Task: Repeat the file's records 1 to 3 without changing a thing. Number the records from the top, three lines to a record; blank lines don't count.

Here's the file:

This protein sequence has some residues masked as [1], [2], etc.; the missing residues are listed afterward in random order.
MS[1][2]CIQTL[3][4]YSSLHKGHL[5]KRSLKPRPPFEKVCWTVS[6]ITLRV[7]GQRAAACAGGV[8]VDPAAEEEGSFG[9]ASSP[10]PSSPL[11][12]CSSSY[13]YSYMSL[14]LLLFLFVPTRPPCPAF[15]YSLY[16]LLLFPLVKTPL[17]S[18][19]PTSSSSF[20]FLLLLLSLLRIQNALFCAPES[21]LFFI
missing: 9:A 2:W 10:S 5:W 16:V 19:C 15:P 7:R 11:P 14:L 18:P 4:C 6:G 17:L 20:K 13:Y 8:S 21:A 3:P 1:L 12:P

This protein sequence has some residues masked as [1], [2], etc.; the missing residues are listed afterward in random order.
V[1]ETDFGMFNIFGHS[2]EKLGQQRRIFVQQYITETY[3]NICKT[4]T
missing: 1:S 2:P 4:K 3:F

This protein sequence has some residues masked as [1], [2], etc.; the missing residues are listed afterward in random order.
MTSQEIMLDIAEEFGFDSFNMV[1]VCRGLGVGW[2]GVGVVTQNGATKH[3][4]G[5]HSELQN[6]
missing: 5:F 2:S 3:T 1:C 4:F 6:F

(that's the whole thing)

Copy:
This protein sequence has some residues masked as [1], [2], etc.; the missing residues are listed afterward in random order.
MS[1][2]CIQTL[3][4]YSSLHKGHL[5]KRSLKPRPPFEKVCWTVS[6]ITLRV[7]GQRAAACAGGV[8]VDPAAEEEGSFG[9]ASSP[10]PSSPL[11][12]CSSSY[13]YSYMSL[14]LLLFLFVPTRPPCPAF[15]YSLY[16]LLLFPLVKTPL[17]S[18][19]PTSSSSF[20]FLLLLLSLLRIQNALFCAPES[21]LFFI
missing: 9:A 2:W 10:S 5:W 16:V 19:C 15:P 7:R 11:P 14:L 18:P 4:C 6:G 17:L 20:K 13:Y 8:S 21:A 3:P 1:L 12:P

This protein sequence has some residues masked as [1], [2], etc.; the missing residues are listed afterward in random order.
V[1]ETDFGMFNIFGHS[2]EKLGQQRRIFVQQYITETY[3]NICKT[4]T
missing: 1:S 2:P 4:K 3:F

This protein sequence has some residues masked as [1], [2], etc.; the missing residues are listed afterward in random order.
MTSQEIMLDIAEEFGFDSFNMV[1]VCRGLGVGW[2]GVGVVTQNGATKH[3][4]G[5]HSELQN[6]
missing: 5:F 2:S 3:T 1:C 4:F 6:F